Breaking and Making

I’ve had trouble with rings for awhile. I started wearing one on my left ring finger when Allison and I decided to move to different states but still keep our relationship going. In the last three years, I’ve now gone through more rings than I can count. Bone, wood, tape, bent pieces of coat hanger, stone, glass, and even wool. Pretty much everything but metal. Determined to not learn my lesson, I kept going for fragile materials. This was partially because I liked the idea of having an uncommon ring, but I’m starting to also realize the distinction I’m trying to make between this ring and the potential future ring for the same finger. For me, it needs to feel like a significant step and that includes the ring. While trying to keep to this standard, though, I’ve been killing dozens of these things. I finally think I’ve found a solution, though.

Not this one, to be clear. This is the “before” half of the equation. It’s actually this ring that broke my back and made me consider metal. I had a stone one before this, which broke when I fell off a kid’s size bike I was riding. I had some wool around, so I plied it together for a quick replacement. It was cool looking and fun to make, but it started to weird me out pretty quickly. A ring of wool on my had constantly being exposed to moisture and bacteria? This was going to get bad fast. That’s when I started thinking coins.

I checked my coin box for any quarters made before 1965, since they were 90% silver back then, but didn’t find any. I figured the partial copper ones would work fine and I’d finally get to test the skin greening myth.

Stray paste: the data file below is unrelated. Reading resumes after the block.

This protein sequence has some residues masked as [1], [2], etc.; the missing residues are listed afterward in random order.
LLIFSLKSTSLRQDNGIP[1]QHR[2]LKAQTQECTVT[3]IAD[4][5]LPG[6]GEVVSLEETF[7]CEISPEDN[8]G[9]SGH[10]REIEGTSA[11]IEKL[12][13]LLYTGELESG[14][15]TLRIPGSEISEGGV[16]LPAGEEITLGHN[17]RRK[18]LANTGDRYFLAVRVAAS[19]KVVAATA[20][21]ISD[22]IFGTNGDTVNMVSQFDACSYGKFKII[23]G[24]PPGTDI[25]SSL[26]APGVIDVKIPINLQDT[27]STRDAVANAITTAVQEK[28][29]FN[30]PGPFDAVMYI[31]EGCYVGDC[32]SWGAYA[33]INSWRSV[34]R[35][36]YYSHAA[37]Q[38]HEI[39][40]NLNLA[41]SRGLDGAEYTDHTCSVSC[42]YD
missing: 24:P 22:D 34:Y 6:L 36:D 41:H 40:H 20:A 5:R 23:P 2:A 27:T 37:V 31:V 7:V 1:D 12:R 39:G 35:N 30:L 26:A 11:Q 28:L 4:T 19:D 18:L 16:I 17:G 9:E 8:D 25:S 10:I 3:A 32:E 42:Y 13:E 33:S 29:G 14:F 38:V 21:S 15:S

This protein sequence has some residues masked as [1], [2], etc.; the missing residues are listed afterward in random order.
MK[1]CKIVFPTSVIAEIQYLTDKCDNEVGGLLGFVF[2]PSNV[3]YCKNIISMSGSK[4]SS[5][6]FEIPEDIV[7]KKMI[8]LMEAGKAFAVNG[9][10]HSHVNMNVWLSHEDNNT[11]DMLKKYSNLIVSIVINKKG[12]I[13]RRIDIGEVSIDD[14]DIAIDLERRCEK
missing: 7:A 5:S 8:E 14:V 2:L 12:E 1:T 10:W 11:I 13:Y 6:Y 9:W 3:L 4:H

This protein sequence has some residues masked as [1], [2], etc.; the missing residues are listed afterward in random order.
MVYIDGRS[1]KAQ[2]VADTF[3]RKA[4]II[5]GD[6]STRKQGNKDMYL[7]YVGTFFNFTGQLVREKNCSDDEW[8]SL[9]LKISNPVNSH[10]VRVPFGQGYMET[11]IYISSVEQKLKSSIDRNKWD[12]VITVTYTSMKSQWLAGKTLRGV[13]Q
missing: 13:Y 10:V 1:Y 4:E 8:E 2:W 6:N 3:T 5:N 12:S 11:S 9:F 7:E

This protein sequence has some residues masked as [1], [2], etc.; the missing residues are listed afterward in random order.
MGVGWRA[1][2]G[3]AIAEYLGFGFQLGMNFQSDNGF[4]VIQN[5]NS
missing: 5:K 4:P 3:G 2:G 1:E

After marking the center and drilling a small hole, I used my 3/4″ paddle bit as a cold chisel to stamp out the area that I was going to cut. I wasn’t quite sure how I was going to do this yet, but I figured this was a good place to start while I thought about it. It became pretty clear that I wasn’t going to punch this out with such a small bit without warping the ring. I eventually tried my coping saw, taking it apart and sliding the blade through the center hole, and started following the guidelines I had punched out. Once I’d adjusted for the proper amount of elbow grease, it was actually pretty straightforward. Metal is still a new thing to me and I have yet to get over treating it like wood. Sorry, metal, it’s just that we’d been together for a long time, I’m not comparing you to her.

Now most of the big steps had been taking and it’s just finalizing and polishing from here on out. I’d like to widen the band a bit by pounding on it a bit more, but since the ring already fits well, I’m worried about changing the size.

At least it won’t cost much to try again.

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